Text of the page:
Improves social skills

"The Mediator"

This exercise comes from Augusto Boal. Ask students who they would rather be seen as in life; the bully, the victim or the mediator? 

Three players at a time

Either have a whistle, or you can holler "Change!" when need be. 
I would recommend to use this exercise often in other classes

The bully is facing the mediator, the victim is behind. The mediator keeps his/her arms spread wide. The bully must try to reach the victim but cannot get close to the mediator. The bully can try to go around, under, any way but never touch the mediator. The mediator must run side to side wherever the bully moves, while the victim must stay close behind the mediator. If the bully touches the mediator you start over again.

As soon as you see the bully is getting close to catching the victim, either whistle or holler "Change!".

The bully becomes the victim, the victim becomes the bully, and the mediator must jump around to face the new bully. The leader can say "change" quickly if the bully is gaining ground. For students who have extra energy to use up before class this is perfect. 

​Notice how, in the first two images, the "victim" on the left does not know at all how to be the "bully", when it's her turn in the third image. She was better as the "mediator". It gave me the idea to do some playacting. 
First we lined up and did all the aggressive gestures of a bully . Then we acted all the stereotype gestures of a "victim". 


​(Please refer to the Sample Lesson Plan for the exercises)

​Man, Men, Mine, Mouse, Must - Quack, Quell, Quill, Quite, Quest

Care, Dare, Fare, Hare, Mare, Rare, Stare, Tear, Wear, Swear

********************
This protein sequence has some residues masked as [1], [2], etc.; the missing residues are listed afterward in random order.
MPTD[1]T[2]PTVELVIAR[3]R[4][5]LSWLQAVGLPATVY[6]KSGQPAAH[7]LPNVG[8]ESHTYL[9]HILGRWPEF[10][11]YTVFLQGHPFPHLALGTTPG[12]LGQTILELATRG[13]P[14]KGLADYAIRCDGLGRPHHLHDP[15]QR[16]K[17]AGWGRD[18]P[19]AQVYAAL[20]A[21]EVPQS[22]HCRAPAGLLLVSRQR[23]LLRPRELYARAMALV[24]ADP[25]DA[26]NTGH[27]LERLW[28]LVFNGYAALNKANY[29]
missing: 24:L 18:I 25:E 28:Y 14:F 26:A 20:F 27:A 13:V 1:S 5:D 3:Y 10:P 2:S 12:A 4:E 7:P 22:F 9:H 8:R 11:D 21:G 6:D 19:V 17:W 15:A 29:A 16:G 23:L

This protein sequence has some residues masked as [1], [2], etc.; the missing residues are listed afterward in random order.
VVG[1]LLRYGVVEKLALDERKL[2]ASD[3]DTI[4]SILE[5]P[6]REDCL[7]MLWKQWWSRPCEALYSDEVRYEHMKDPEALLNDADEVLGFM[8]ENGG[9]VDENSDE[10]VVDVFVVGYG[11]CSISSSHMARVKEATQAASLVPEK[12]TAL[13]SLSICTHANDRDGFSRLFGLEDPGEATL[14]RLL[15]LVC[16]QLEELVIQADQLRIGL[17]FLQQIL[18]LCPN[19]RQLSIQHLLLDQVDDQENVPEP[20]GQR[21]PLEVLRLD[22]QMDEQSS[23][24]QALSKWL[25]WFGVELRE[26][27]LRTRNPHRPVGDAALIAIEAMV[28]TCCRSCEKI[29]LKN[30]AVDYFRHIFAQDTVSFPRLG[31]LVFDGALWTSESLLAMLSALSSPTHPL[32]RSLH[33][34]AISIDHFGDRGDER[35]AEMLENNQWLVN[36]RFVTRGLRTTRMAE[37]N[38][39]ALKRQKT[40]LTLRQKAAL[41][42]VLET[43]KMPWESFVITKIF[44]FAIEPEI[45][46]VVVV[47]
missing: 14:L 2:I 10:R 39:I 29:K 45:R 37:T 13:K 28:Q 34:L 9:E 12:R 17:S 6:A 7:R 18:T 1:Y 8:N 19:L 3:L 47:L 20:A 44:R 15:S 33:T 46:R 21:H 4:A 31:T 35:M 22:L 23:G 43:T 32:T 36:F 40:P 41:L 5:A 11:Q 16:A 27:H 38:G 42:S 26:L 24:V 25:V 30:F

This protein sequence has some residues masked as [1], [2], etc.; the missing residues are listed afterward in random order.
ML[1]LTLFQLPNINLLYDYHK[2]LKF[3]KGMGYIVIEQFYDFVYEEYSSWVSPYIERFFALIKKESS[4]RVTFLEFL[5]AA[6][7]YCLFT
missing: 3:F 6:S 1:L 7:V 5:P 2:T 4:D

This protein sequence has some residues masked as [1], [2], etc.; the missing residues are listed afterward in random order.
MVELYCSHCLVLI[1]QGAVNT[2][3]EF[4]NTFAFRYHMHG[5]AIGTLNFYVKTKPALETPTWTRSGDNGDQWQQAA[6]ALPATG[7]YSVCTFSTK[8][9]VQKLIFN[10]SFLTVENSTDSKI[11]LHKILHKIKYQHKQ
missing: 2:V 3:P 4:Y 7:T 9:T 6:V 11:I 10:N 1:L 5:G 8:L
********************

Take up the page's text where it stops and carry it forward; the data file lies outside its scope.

​HOMONYMS: Determined-Determined - Match-Match - Watch-Watch 
HOMOPHONES: Hair-Hare - Must-Mussed - Prey-Pray - Bore-Boar

CONJUGATE: To run, To hide, To flee


Two Actors: The Boss and The Secretary. Both wear jackets (hats optional)

You will need

At least two jackets (and hats) depending on the difference in size of the group. 
An envelope with a sheet of paper where luxury items are listed: a boat, a plane, a fancy house, a big pool...
A notebook and a pen. 

ESL: You can put suggestions of sentences on the board

Boss is on the phone, making plans to... play golf, take the boat to the Caribbean, fly to Monte Carlo...?

Secretary walks up and hands Boss a letter. Boss opens it, reads it and finds out s/he has lost everything in bad investments. 

Boss waves the paper in the air and blames everyone else for his/her misfortune, and walks back and forth like a caged animal, extremely upset: I've lost everything! My house! My boat! My plane!.....I'm an idiot!

Secretary follows Boss close behind (very close) and agrees to everything Boss says as soon as s/he says it, in a matter of fact way, and writes it down (pretend) in the notebook: Yes, you've lost everything....You lost your house... Your boat... Your plane... You're an idiot.

When the leader says "Change!" the rest of the class starts counting to ten to one (backwards). The Boss and the Secretary have ten seconds to trade jackets, (hats), paper, notebook, and pen so that the Secretary becomes the Boss and the Boss becomes the Secretary... On the tenth second the Boss must go right into the pacing back and forth, listing his/her losses, with the secretary right behind repeating everything.


​Mad Miss Mouse mussed the mustard on the Mac.

Betty bought butter but the butter was bitter, so Betty bought better butter to make the bitter butter better.


"The Mouse in the House"
(To the music of "Three Blind Mice")

A mouse in the house, a mouse in the house, see how it runs, see how it runs. 

It ran through the door and slid on the floor, it jumped on the chair and in Hilda's hair, it ran to Joe's room and got hit by a broom. 

The mouse in the house.

A mouse in the house, a mouse in the house, see how it runs, see how it runs. 

It ran through the plants and into Slate's pants, it jumped over Drew's shoe and Uncle Jack's back, it slid over a plate and ate Aunt Kate's cake.

The mouse in the house.

Lesson Plan


Find the mouse!

(You can save the Maze to your files, to print)

A fun project is have the students 
draw their idea of an underground habitat

Mice are very intelligent and can communicate their mood to other mice. 

They are curious, clean, tidy and organised. 

Whiskers help mice to sense surfaces and temperature.

In their underground habitat mice have storage rooms, bedrooms and 
bathrooms. They prefer to stay close to home.

Will Uncle Slate find the Mouse?